Since 1975 there have been only two major modifications to the NORAD agreement. In 1981 NORAD changed its name from the North American air defence command to the North American aerospace defence command in keeping with the new emphasis on warning against ballistic missiles.
In 1991 the definition of air sovereignty was expanded to include detection and monitoring of aircraft suspected of drug trafficking. Canada's contribution to NORAD includes aircraft surveillance assets, infrastructure and personnel, which represent almost 10 per cent of NORAD's total cost.
Our annual expenditures include the cost of some 790 personnel working at NORAD headquarters at Cheyenne mountain operation centres on airborne early warning aircraft, at a variety of sensor sites and in NORAD air defence operations. Canada's four operational CF-18 squadrons have NORAD responsibilities on a rotating basis with two squadrons, one in the east and one in the west, out of Cold Lake and out of Bagotville, on designated state alert at any one time.
In recent years the reduced threat of air attack against North America has necessitated the alert state's being reduced significantly. Should there be a crisis or war that threatens North America, two squadrons of CF-18s would be assigned to NORAD for the joint defence of Canada and the U.S. Additional resources could be assigned to the defence of the continent if required.
The hon. Reform critic said the recent budget cuts in national defence could somehow impair our commitment to NORAD. We would not be bringing this agreement for renewal if we did not think we had the capability, notwithstanding the defence budget cuts, to deliver on our capability. The hon. member should be assured that we do have the capability and will retain the capability in that regard.
In addition to the availability of the CF-18s, the Canadian NORAD region headquarters at North Bay operates the Canadian portion of the North warning system, four coastal radars and four forward operating locations to support fighter operations in Canada's north.
Like previous governments, the current Canadian government agrees that our country's aerospace defence needs may be very effectively and efficiently satisfied through NORAD. Early in 1994, the external affairs minister and myself instructed our officials to undertake preliminary discussions with their American counterparts regarding a possible extension of the NORAD agreement beyond 1996.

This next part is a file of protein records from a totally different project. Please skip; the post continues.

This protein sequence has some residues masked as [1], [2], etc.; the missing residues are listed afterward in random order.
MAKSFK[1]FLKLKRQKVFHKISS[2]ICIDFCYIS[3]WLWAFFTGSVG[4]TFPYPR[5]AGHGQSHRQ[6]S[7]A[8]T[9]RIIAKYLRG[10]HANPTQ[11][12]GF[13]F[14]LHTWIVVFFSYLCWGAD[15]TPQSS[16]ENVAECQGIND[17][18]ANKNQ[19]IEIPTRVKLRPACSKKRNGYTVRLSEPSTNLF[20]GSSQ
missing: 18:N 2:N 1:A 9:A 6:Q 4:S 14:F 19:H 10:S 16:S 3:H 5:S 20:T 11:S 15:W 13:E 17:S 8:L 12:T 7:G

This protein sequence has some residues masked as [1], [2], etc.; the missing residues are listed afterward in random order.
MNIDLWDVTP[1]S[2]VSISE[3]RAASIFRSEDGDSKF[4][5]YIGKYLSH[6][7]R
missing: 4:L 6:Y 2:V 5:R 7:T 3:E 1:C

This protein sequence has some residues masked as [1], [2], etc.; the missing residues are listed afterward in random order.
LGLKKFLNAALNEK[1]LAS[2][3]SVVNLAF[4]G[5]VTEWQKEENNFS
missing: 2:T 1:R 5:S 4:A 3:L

We were in complete support of the goals and principles of the existing NORAD agreement, but we had come to the conclusion that it had to be adjusted to meet present and future defence needs. From the very start, we were determined to have substantial changes made to ensure that the agreement is streamlined and brought up to date in preparation for the next century.
Our first and most fundamental concern was the wording of the agreement. We felt it should more closely reflect the real world. The gist of it has not changed since 1981, in spite of the fact that the nature of North American aerospace defence has changed drastically. A new strategic framework has emerged since the cold war between east and west. In this framework, while the threat is greatly reduced, new challenges require a new approach and greater flexibility than before, when our present and future needs were set strictly by the cold war.
The government also wanted to make sure that NORAD's mandate would be clearly set out. It also was of the opinion that a consultation process be established that would allow Canada to state its views to the United States in a more formal setting. Thus, the missions would be discussed on a regular basis and, if necessary, they would evolve very naturally.
While these Canadian-American exploratory talks were underway the parliamentary committees independently reviewing Canada's foreign defence policies fully endorsed the renewal of NORAD. They did so in the context of the threat being diminished to North American airspace but not eliminated.
The government followed the reports with strong statements of its own in favour of NORAD in two documents, "Canada and the World", the foreign policy white paper, and the 1994 defence white paper. In that document we spelled out in explicit terms the fundamental role that collective defence plays in our security, indeed in our sense of ourselves as a people and as responsible citizens of the world. The white paper pointed out we are bound to our allies in Europe and the United States by political values, interests and traditions we wish to support and foster.
It is for that reason that Canada has participated in the implementation force under NATO in Bosnia. I was pleased last weekend to be with the Canadian men and women serving in that theatre who are doing a remarkable job in a short period of time to help bring peace and stability to Bosnia. This is a historic mission because it is the first time NATO has actually taken on an operational assignment in its 50-year history. It has shown that the command and control, the lessons of preparation of the last 50 years have stood the organization in good stead for its operational effectiveness which I saw last weekend.
There are practical benefits to collective defence such as standardized equipment and procedures and the accumulated experience of joint and combined operations. I certainly saw that last weekend. These practical benefits are valuable in our continuing efforts in support of collective security.